Father, on the other hand, didn’t want to acknowledge his own background. Although he was a widely read man and certainly familiar with the literature of the Holocaust, he accepted the usual Marxist-Leninist explanation for anti-Semitism. Capitalism is the culprit. At least on the surface, he couldn’t identify with those who perished or were persecuted. There was only one exception, when he visited his daughter in Geneva and picked up a book Yudit had received as a gift but hadn’t yet read. It happened to be Imre Kertész’s book, Fateless, for which he received the Nobel Prize. Father’s identification with the author of the book was understandable. Kertész and Fülöp Holló were about the same age in 1944. And let me quote Yudit Kiss here: “One glance of that condemned young boy who my father himself had been was enough to bring down the walls of ideology, lies and self-defence he had erected around himself for decades.” (p. 62) Later the father, out of the blue, said, “Well, I suppose we could call that a masterpiece.”
But there is also the mother’s story that is out of the ordinary. Her maternal grandfather had “worked as coach-driver for the local landowner. He had a deep contempt for manual labour and avoided school at all costs.” The maternal grandmother was a servant in the house of the same landowner. When she became pregnant, the landowner made the coach-driver marry her. He was a drunken brute who beat her regularly. Rumor in the village had it that she might be the illegitimate child of a Jewish landowner, and indeed she did look different from her siblings.
It was from this family that Yudit’s mother came. When as a sixteen-year-old the party sent her to school in Budapest, she was unable to tell time or eat with a knife and fork. Comrade Holló became her teacher and they eventually married. Mother also became a teacher. They lived modestly in a Budapest apartment stuffed with books for the rest of their lives together.
In this book we learn a great deal about Jewish-Hungarian life. There are acute observations about Hungarians’ mistrust of one other, and Kiss records her shock, after living outside of Hungary for seventeen years, over “how quickly people lose their temper, the sheer fury that erupts when someone emits an innocent, but apparently, wrong signal.” Or about nationalism: “Without realising it, we grew up with the enforced image of Hungary as a nation of incomparable talent that had undergone incomparable suffering and thus deserved the very best that fate could offer by way of recompense.” Of course, she also realizes that “suffering did not entitle you to anything.” (pp. 73-74)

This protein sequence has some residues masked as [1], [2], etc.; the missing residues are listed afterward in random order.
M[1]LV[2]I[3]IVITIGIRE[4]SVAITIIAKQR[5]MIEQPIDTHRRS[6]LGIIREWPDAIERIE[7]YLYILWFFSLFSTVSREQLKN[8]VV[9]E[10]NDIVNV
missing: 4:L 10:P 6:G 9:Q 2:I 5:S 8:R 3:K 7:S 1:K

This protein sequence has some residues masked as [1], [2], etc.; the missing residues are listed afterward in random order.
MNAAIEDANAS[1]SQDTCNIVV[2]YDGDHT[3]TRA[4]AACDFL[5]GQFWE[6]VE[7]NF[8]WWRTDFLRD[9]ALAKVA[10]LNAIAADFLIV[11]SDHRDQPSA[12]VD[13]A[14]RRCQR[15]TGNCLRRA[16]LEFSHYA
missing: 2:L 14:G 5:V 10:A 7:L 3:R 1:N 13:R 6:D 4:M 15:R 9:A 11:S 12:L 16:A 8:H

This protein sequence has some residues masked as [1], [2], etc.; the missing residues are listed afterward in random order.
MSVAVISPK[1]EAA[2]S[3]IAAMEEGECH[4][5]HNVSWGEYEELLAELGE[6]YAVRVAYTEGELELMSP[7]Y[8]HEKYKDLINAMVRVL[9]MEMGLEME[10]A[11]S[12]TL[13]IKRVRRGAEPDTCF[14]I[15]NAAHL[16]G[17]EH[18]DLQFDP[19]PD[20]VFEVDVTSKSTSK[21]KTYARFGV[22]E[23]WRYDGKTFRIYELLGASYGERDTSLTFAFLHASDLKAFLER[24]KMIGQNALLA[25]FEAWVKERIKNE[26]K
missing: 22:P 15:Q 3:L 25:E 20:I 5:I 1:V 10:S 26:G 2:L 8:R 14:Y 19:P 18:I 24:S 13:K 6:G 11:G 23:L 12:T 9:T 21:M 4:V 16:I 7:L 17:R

The recurring theme of the book is captured in phrases that refer to the slow death of the father without any physical sign of illness. For example, “It may be that the summer my father died really started in the summer of 1956.” Or “My father’s death visibly began in the summer of 1992 at the outbreak of the first Yugoslavian war.” To my mind, Yudit Kiss here is saying that her father’s “Cause” was dying and with it he himself.
Near the end of the book she asks: “Could my father have lived a different life? Could he have broken the ties that bound him to communism? Did he have any choice in the matter? [Jan Kott’s and Joseph Stiglitz’s] examples showed that early commitments are not necessarily lifelong. But what does it take to bring about such a radical conversion? Courage, honesty, accident, vanity?” And she adds: “One night it struck me that it wasn’t my father I was mourning, but the person he might have been. I thought he had failed to realise his true self, but that the possibility remained in him right to the moment he died. Under that badly cut commissar suit there was an old-fashioned humanist patiently waiting to emerge” (p. 221).
The Summer My Father Died is such a rich book that no book review can ever do it justice. One must read it.